From the introduction by T. Thomas Fortune: "Mr. Washington still lives; and to-day the South possesses no voice stronger than his,--that is teaching Christian love and sympathy and national unity with like power and success...one of the strongest...
In the letter Washington mentions a letter from Laird and some possible publicity for the Tuskegee Normal and Industrial Institute. He stresses the school's desire to maintain a low, positive profile: "Our settled policy is not to enter into a...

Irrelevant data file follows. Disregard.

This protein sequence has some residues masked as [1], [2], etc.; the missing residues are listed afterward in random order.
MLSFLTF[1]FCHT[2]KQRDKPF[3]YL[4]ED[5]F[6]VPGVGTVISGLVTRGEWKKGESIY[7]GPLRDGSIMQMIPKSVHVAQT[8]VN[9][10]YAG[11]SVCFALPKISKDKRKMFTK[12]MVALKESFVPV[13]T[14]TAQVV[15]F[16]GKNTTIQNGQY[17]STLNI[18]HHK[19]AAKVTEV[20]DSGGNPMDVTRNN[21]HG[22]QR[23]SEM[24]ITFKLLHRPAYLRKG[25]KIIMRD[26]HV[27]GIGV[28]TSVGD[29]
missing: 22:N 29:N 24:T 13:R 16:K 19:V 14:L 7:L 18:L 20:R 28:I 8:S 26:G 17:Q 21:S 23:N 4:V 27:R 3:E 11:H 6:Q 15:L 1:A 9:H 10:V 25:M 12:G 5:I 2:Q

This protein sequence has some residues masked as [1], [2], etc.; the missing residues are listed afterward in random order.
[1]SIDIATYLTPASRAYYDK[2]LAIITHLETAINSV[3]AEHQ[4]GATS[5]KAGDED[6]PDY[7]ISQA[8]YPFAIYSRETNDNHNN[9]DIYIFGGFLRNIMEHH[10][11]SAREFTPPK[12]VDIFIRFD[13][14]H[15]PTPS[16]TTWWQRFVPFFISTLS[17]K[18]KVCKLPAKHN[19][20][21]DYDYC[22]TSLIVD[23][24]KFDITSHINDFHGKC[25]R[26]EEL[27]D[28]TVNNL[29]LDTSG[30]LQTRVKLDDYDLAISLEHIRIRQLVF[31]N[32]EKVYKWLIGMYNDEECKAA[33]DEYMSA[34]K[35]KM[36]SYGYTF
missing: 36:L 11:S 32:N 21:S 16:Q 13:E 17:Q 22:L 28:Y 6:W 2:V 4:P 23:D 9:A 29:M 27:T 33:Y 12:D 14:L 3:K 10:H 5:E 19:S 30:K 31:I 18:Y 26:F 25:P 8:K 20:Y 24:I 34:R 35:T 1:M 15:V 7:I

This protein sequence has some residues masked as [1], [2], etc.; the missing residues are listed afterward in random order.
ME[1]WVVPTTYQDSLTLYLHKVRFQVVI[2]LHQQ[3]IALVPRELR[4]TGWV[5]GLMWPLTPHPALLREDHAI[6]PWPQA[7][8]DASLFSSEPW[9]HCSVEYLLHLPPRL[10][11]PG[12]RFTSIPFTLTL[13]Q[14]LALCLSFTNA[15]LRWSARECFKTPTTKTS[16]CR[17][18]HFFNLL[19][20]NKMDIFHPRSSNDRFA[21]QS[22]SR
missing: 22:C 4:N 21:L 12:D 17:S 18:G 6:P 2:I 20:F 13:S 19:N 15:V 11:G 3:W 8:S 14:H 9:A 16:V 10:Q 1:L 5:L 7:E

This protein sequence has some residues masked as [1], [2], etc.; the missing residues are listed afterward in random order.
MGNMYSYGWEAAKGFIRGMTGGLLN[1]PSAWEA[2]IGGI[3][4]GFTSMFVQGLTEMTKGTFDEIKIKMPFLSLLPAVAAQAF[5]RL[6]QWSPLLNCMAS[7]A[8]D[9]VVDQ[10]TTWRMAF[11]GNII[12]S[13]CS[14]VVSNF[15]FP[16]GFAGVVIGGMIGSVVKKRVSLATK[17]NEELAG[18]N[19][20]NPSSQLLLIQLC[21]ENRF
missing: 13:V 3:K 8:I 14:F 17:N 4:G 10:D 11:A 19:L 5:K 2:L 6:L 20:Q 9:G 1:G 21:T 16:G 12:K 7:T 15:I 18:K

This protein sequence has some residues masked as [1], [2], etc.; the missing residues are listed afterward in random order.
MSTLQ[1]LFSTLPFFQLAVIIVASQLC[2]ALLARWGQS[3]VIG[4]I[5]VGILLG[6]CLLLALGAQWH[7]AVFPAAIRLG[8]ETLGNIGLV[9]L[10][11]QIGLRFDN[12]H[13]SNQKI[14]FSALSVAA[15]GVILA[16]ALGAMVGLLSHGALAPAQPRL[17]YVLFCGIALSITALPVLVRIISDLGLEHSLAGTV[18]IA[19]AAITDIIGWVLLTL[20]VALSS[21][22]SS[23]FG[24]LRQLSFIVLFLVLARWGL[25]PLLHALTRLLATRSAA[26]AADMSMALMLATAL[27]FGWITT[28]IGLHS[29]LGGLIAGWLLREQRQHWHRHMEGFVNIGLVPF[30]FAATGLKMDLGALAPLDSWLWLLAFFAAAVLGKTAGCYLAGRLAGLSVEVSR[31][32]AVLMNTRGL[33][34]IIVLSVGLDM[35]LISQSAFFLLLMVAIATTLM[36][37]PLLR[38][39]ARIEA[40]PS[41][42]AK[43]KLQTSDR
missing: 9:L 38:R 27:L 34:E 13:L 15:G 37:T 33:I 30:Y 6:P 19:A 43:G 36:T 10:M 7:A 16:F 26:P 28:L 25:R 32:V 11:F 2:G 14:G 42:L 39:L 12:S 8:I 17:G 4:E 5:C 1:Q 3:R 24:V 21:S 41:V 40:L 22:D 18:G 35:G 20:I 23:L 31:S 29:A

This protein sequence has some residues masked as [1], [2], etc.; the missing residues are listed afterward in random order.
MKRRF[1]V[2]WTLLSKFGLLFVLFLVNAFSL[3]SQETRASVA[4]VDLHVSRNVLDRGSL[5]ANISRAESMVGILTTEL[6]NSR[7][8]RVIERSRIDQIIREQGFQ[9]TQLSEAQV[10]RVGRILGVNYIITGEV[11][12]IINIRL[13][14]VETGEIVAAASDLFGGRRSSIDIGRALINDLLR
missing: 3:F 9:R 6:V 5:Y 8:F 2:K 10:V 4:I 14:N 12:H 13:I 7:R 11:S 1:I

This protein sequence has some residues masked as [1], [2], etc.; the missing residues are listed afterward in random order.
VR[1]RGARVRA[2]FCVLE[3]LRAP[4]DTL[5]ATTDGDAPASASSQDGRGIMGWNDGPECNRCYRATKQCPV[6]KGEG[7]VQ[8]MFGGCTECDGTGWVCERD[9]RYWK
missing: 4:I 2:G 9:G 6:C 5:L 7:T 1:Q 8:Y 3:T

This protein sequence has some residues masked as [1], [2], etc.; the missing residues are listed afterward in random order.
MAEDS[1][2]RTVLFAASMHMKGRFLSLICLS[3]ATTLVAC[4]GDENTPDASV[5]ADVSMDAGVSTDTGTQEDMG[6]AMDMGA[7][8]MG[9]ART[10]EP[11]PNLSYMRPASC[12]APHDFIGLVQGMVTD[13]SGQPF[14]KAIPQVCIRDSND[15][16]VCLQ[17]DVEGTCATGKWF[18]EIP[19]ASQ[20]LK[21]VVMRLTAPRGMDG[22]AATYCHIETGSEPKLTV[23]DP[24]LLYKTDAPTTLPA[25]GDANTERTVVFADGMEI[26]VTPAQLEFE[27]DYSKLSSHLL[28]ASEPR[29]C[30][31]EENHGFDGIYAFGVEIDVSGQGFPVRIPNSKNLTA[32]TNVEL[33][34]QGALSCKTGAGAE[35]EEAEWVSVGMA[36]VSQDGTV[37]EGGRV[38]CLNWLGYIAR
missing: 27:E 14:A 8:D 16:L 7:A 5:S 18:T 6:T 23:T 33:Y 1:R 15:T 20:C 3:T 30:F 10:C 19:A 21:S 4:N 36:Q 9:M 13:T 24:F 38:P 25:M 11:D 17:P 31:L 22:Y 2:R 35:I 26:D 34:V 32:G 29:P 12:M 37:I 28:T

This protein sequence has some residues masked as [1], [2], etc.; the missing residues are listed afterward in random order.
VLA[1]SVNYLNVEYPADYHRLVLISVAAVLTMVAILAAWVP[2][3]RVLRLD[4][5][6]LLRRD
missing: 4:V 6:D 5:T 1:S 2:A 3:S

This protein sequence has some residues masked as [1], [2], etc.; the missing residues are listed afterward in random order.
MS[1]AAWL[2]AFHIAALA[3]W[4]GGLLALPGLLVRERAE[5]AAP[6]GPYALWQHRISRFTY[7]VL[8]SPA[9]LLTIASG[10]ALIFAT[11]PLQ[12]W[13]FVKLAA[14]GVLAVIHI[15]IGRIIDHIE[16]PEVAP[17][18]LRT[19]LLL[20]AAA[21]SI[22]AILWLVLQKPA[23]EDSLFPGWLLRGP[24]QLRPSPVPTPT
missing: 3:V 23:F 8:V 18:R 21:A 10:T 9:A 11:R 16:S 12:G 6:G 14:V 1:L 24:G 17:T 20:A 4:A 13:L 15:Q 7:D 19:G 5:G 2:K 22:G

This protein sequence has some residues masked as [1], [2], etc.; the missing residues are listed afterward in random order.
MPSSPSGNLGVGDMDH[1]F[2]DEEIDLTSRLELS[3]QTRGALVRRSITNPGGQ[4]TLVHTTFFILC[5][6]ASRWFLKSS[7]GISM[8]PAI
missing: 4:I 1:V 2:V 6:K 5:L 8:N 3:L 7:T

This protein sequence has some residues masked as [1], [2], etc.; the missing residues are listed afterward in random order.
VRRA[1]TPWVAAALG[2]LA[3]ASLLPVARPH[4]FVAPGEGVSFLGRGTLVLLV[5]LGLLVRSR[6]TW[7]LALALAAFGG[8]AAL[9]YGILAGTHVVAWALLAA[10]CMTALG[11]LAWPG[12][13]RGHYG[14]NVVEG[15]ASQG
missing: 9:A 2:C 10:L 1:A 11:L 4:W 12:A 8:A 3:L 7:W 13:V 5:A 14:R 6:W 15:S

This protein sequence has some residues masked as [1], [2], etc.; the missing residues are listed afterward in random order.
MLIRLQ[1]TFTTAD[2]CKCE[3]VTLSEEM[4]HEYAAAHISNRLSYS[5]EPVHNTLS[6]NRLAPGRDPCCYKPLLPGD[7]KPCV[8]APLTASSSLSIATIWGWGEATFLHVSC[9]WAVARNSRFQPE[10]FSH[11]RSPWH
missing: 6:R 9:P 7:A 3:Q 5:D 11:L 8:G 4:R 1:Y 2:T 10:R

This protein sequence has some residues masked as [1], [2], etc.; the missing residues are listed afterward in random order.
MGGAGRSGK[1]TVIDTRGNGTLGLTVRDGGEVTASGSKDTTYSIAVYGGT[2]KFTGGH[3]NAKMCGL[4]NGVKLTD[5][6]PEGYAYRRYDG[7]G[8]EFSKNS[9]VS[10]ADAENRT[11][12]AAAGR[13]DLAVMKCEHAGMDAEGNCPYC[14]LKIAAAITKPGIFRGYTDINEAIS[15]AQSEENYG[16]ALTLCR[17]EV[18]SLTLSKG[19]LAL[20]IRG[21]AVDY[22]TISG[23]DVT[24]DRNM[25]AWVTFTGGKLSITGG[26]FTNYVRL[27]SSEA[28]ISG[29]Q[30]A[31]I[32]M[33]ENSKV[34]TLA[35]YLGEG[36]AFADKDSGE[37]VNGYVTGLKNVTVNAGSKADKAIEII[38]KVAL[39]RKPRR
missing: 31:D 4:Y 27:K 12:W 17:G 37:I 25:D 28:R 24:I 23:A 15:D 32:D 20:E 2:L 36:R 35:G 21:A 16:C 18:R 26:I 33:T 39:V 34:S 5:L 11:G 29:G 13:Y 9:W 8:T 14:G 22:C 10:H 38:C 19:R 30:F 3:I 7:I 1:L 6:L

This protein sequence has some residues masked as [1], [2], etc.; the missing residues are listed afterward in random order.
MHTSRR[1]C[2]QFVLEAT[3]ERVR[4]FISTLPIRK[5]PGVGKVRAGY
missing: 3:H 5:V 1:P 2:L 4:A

In the letter Washington provides a list of "capable and patriotic colored men and women whom you could call on for war work." Most of the people listed are educators at schools throughout the state. (This letter was written by the son of the...
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